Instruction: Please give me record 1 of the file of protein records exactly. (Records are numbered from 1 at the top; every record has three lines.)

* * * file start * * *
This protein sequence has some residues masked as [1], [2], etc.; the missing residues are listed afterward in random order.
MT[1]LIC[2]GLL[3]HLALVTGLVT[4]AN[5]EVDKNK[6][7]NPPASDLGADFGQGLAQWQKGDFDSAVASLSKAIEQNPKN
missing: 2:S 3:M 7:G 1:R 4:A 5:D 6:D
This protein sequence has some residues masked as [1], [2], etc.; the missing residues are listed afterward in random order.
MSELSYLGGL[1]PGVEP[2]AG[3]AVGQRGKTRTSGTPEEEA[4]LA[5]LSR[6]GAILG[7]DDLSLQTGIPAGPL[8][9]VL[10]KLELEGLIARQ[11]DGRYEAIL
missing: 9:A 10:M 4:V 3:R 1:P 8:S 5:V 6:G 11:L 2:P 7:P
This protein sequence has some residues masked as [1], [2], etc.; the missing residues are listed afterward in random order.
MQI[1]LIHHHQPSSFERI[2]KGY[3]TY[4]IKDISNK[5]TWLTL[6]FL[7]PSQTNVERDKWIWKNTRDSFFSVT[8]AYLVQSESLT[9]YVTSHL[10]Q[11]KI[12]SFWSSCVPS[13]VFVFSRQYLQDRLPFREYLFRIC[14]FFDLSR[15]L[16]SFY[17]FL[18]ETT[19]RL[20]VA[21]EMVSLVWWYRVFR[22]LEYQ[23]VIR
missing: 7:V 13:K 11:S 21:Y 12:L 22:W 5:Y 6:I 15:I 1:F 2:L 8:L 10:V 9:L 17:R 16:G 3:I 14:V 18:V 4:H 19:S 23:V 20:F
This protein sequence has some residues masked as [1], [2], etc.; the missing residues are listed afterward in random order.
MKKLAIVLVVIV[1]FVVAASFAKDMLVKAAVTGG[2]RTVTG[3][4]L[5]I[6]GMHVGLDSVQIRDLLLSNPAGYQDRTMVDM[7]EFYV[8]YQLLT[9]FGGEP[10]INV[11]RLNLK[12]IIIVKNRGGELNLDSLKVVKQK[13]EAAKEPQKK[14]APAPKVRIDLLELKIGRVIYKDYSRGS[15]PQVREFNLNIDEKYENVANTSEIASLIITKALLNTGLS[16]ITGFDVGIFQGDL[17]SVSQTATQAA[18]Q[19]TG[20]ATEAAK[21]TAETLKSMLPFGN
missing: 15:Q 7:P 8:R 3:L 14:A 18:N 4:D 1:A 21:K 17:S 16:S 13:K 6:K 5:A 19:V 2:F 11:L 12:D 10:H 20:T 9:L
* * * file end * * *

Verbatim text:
This protein sequence has some residues masked as [1], [2], etc.; the missing residues are listed afterward in random order.
MT[1]LIC[2]GLL[3]HLALVTGLVT[4]AN[5]EVDKNK[6][7]NPPASDLGADFGQGLAQWQKGDFDSAVASLSKAIEQNPKN
missing: 2:S 3:M 7:G 1:R 4:A 5:D 6:D